EMF Publications


Image of Cover

EMF-23: Prices and Trade in a Globalizing Natural Gas Market

Report

Author
Hillard Huntington - Stanford University

Published by
EMF Report 23, Vol. 1
September 2007


Natural gas use will increase faster than other major fossil fuels around the globe over the next several decades. Many consider this fuel as a bridge to a more environmentally friendly world. It is abundant and produces lower sulfur dioxide, nitrous oxide, particulate and carbon dioxide emissions relative to oil and coal. World energy markets, however, have pushed natural gas prices sharply higher over the last several years. At the same time, producers and consumers have had to cope with significant price volatility. Further-more, major basins are often located in remote areas where they are isolated from key demand centers. Major investments will be required to access these sources and link them to the major demand centers through an international trading system. These developments underscore the need for an international perspective to understand future natural gas markets.

This report summarizes the EMF 23 study on prices and trade in a globalizing natural gas market. The study compared results submitted by eleven different modeling teams for standardized scenarios with common input assumptions across models. Study participants included model developers and users from industry, government, universities and other research organizations in the United States, Europe and Asia. The group made several important conclusions:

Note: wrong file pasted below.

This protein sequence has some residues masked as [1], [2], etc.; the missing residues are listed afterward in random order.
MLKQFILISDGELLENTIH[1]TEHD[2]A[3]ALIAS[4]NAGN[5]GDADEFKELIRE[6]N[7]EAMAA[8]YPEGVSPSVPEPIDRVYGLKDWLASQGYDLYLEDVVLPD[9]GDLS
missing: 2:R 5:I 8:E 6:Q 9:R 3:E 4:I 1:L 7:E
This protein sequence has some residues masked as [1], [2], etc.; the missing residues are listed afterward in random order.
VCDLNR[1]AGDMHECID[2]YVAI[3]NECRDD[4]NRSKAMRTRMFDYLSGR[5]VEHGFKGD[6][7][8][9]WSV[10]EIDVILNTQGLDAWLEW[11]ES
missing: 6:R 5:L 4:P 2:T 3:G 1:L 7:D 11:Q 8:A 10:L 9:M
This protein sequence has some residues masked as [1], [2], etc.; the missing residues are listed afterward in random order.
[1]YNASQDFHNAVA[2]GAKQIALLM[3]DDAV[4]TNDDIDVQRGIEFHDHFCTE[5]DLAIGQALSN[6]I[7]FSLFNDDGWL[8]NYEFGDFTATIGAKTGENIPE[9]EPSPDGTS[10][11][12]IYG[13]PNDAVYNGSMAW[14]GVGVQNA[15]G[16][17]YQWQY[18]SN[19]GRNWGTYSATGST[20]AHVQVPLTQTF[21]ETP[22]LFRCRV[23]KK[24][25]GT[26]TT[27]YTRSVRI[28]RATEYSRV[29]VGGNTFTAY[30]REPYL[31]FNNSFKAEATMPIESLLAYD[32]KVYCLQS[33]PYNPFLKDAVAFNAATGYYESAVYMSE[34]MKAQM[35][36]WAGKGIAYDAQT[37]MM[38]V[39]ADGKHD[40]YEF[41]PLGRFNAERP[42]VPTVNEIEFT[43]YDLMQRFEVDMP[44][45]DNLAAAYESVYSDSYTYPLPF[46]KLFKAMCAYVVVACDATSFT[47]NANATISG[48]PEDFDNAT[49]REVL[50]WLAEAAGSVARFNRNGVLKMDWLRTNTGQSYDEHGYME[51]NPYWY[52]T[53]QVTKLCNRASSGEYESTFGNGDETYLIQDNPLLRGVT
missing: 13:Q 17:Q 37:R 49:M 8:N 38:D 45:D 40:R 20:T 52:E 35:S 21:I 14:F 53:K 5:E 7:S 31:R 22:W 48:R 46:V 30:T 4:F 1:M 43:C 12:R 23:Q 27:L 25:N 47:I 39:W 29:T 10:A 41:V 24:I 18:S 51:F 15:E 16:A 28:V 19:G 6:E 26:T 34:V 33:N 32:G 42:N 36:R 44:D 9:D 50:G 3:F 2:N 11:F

• Future imports will grow as consumption outstrips production in the United States, Europe and Asia.
  • Rising natural gas imports will enable some countries (especially in Europe) to cope better with insecure supplies if their markets are connected to diverse supply sources.
  • Energy independence or controls on total imports may not be the most cost effective approach for enabling energy security.
  • The long-run natural gas price path will move with world crude oil prices over the next two decades, although there is not a fixed relationship between the two energy prices.
  • Future imports will grow as consumption outstrips production in the United States, Europe and Asia.
  • Rising natural gas imports will enable some countries (especially in Europe) to cope better with insecure supplies if their markets are connected to diverse supply sources.
  • Energy independence or controls on total imports may not be the most cost effective approach for enabling energy security.
  • The long-run natural gas price path will move with world crude oil prices over the next two decades, although there is not a fixed relationship between the two energy prices.